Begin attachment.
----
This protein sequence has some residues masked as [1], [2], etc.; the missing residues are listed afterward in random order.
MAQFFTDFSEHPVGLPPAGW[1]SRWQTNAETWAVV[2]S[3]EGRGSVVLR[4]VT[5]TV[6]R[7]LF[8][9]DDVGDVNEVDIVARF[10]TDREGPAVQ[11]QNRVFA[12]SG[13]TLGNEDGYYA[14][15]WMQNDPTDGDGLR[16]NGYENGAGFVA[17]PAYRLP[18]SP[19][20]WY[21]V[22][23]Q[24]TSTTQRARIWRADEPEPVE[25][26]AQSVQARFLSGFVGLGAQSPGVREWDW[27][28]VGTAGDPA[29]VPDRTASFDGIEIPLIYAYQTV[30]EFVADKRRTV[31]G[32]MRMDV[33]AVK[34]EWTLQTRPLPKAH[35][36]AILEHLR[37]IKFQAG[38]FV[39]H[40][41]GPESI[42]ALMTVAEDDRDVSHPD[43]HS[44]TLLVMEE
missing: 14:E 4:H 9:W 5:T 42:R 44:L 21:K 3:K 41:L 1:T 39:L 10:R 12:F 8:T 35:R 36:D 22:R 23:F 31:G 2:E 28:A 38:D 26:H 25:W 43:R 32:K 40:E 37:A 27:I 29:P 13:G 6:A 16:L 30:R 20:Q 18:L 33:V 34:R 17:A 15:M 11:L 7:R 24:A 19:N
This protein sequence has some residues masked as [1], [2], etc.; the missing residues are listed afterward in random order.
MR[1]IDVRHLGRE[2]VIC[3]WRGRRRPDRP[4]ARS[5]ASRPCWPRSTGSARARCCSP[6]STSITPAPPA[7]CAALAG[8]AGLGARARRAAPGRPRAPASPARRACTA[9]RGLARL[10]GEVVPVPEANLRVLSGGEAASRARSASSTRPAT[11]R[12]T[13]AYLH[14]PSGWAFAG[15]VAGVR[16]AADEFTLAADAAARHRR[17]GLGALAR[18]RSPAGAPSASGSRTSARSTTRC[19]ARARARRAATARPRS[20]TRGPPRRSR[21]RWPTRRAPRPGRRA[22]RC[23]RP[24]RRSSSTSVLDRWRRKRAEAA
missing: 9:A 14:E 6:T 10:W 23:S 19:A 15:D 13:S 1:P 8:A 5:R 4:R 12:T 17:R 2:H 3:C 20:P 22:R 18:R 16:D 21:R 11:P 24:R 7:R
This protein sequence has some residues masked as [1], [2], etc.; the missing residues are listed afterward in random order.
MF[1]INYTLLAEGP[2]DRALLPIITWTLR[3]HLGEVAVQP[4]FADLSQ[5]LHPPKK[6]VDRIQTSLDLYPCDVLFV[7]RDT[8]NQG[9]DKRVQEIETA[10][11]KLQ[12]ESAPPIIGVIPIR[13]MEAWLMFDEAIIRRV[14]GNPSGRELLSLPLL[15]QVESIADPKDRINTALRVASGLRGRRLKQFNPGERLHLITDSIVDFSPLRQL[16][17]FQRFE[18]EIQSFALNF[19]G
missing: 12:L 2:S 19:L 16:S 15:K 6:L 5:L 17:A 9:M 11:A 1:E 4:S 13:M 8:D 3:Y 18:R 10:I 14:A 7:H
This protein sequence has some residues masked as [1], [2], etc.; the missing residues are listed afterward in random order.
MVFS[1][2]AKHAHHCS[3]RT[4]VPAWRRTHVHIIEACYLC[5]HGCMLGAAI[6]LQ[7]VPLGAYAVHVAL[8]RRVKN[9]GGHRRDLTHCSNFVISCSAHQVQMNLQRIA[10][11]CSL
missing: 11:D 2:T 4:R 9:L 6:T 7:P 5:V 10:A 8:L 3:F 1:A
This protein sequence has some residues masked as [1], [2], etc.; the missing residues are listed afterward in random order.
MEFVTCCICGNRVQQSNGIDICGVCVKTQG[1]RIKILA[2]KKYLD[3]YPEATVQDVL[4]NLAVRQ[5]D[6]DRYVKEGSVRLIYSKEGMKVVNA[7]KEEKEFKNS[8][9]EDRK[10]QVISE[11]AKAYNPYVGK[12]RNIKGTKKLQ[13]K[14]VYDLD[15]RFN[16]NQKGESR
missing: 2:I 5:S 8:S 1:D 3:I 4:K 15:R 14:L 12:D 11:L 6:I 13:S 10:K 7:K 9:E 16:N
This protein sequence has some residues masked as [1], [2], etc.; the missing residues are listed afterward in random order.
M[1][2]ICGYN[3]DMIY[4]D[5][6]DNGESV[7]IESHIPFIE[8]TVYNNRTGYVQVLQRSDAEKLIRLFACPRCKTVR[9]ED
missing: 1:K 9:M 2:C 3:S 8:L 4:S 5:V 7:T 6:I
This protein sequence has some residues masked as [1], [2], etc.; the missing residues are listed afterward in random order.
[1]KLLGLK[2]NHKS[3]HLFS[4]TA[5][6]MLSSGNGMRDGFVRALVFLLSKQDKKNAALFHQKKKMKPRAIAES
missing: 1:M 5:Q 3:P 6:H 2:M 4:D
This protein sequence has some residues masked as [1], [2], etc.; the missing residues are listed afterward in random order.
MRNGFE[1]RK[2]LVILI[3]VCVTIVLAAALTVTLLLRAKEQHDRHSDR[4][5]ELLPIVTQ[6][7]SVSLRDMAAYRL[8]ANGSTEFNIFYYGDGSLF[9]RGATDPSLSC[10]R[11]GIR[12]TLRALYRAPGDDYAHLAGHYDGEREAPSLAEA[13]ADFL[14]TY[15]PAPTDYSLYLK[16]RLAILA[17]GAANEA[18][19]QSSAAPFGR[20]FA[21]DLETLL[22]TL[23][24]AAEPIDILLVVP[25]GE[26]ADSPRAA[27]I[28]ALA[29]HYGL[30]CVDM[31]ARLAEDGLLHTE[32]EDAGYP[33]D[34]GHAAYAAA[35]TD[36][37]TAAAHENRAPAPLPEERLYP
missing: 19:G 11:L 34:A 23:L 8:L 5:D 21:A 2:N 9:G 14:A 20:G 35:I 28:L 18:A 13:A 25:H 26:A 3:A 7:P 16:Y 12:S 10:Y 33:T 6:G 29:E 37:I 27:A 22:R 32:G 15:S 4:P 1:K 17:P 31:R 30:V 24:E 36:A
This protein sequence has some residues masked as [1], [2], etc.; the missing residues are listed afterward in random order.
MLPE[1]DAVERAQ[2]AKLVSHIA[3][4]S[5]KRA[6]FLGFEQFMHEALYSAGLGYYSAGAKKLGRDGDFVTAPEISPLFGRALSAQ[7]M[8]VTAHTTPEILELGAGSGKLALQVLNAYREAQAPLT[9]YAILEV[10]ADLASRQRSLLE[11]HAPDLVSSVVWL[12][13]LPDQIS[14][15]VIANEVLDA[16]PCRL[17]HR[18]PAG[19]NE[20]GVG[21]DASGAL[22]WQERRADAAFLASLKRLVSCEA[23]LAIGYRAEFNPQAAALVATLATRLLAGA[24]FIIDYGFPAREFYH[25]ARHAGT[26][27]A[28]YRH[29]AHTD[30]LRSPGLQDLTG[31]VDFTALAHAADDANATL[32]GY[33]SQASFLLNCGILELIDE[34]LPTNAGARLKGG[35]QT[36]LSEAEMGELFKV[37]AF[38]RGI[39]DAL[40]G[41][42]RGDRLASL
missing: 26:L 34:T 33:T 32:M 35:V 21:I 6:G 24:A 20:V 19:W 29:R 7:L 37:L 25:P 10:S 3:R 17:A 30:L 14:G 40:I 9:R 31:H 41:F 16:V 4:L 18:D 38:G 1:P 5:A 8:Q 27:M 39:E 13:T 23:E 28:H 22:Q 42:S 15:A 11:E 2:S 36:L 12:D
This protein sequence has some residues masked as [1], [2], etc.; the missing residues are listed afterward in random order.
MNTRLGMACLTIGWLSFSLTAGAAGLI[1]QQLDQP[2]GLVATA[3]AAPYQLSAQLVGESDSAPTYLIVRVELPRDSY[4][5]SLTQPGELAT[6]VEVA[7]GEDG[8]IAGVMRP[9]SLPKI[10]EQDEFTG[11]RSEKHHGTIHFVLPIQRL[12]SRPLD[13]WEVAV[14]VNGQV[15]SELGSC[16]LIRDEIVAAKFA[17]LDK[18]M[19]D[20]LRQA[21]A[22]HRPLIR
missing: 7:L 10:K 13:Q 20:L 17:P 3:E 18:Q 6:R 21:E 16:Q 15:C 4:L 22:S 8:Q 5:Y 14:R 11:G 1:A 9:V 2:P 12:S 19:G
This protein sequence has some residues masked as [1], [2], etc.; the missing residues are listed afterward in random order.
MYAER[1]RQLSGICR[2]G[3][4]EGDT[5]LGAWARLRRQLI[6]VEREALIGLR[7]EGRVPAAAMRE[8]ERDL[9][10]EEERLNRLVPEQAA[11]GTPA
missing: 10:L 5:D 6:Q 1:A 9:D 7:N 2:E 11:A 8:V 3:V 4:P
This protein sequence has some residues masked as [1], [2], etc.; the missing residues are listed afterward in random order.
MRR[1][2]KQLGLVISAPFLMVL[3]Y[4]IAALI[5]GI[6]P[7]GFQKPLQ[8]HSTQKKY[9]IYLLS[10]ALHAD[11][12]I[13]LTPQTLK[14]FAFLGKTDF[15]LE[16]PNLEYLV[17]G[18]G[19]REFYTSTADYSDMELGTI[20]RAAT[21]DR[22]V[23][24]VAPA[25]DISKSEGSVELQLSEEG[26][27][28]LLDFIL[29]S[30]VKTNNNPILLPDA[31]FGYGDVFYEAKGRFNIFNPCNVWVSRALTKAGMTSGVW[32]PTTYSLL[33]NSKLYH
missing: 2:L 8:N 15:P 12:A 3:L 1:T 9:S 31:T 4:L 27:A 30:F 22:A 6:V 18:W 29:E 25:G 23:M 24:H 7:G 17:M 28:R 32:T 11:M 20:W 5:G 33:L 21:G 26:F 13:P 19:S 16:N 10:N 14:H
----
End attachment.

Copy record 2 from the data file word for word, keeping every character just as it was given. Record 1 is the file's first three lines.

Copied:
This protein sequence has some residues masked as [1], [2], etc.; the missing residues are listed afterward in random order.
MR[1]IDVRHLGRE[2]VIC[3]WRGRRRPDRP[4]ARS[5]ASRPCWPRSTGSARARCCSP[6]STSITPAPPA[7]CAALAG[8]AGLGARARRAAPGRPRAPASPARRACTA[9]RGLARL[10]GEVVPVPEANLRVLSGGEAASRARSASSTRPAT[11]R[12]T[13]AYLH[14]PSGWAFAG[15]VAGVR[16]AADEFTLAADAAARHRR[17]GLGALAR[18]RSPAGAPSASGSRTSARSTTRC[19]ARARARRAATARPRS[20]TRGPPRRSR[21]RWPTRRAPRPGRRA[22]RC[23]RP[24]RRSSSTSVLDRWRRKRAEAA
missing: 9:A 14:E 6:T 10:W 23:S 19:A 15:D 13:S 1:P 8:A 5:R 4:R 12:T 17:R 2:H 3:C 20:P 22:R 18:R 16:D 21:R 11:P 24:R 7:R